BREAKING NEWS: The News is Broken


If I had a dollar for every time I've heard the term "BREAKING NEWS" uttered by broadcasters recently, I could probably take a leisurely vacation to some exotic locale. Admittedly, there have been numerous recent incidents – both tragic and heroic – that have deserved the designation.

But there have been plenty of other examples that clearly stretch the legitimate application of the term.


Faced with sinking ratings, sparse resources and a surplus of new competitors, traditional news media are desperate to hang onto the slivers of the foothold they once had in our lives. And they realize it's during BREAKING NEWS events – terrorism, school shootings, political scandals – when they DO still matter.

That must be why they seem to almost revel in tragedies – and seek to extend them for as long as possible.

Perhaps that’s an unfair characterization. And while I don't mean to diminish the tireless efforts of overworked reporters/editors/producers/crew, I can’t help but notice how some broadcasters appear practically giddy as they report harrowing events.

Also troubling is the slipshod reporting that often results when speed-to-market becomes the primary aspiration. Facts are bungled, wrong suspects are implicated and mistakes are made. Far too many of them.

And so much of it could be avoided if someone just made the effort to validate sources and confirm speculation. Instead, the promise of scoop snuffs out any concern of potential misreporting.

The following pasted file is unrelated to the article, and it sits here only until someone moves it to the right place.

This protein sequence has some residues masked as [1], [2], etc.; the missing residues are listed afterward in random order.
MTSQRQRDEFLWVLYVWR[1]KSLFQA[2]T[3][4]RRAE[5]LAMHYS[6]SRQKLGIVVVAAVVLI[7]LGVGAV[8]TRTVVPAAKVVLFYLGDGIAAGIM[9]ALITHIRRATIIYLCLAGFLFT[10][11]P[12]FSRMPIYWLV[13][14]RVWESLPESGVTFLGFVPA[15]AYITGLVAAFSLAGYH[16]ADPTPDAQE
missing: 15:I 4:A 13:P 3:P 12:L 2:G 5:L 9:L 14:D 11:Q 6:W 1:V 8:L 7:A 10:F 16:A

Blurring the Line Between ‘Breaking News’ and ‘News’

In its original context, the term breaking news was used to signify current events that were so important, so urgent, that they warranted the interruption of regularly scheduled programming. The phrase was reserved for catastrophic events such as the assassination of the President or a tragic plane crash.

Since 24-hour news channels and social media platforms came on the scene, of course, there’s no need to break into programming, as news is the programming.

But the mainstream TV networks are hardly willing to surrender their audiences to these brash upstarts. When a major event happens, they want to leverage the opportunity to grab attention.

At its core, I don’t think there’s anything wrong with that. Where it starts to get dicey (for me) is when the definition of breaking news is relaxed so profoundly that it’s rendered practically meaningless. Instead, it’s used primarily as a device to exploit the news and manipulate viewers.

I understand why they do it. The news marketplace is increasingly cluttered and confusing. Networks want us to choose their programming over the umpteen other news and entertainment options out there.

Well I’ve got some BREAKING ADVICE for them: Don't abuse the power of your platforms. Chicken Little strategies only work for so long before we tune you out – both figuratively and literally.


Meanwhile, I'll fantasize about that exotic vacation -- maybe on the maiden voyage of the renovated Carnival Triumph.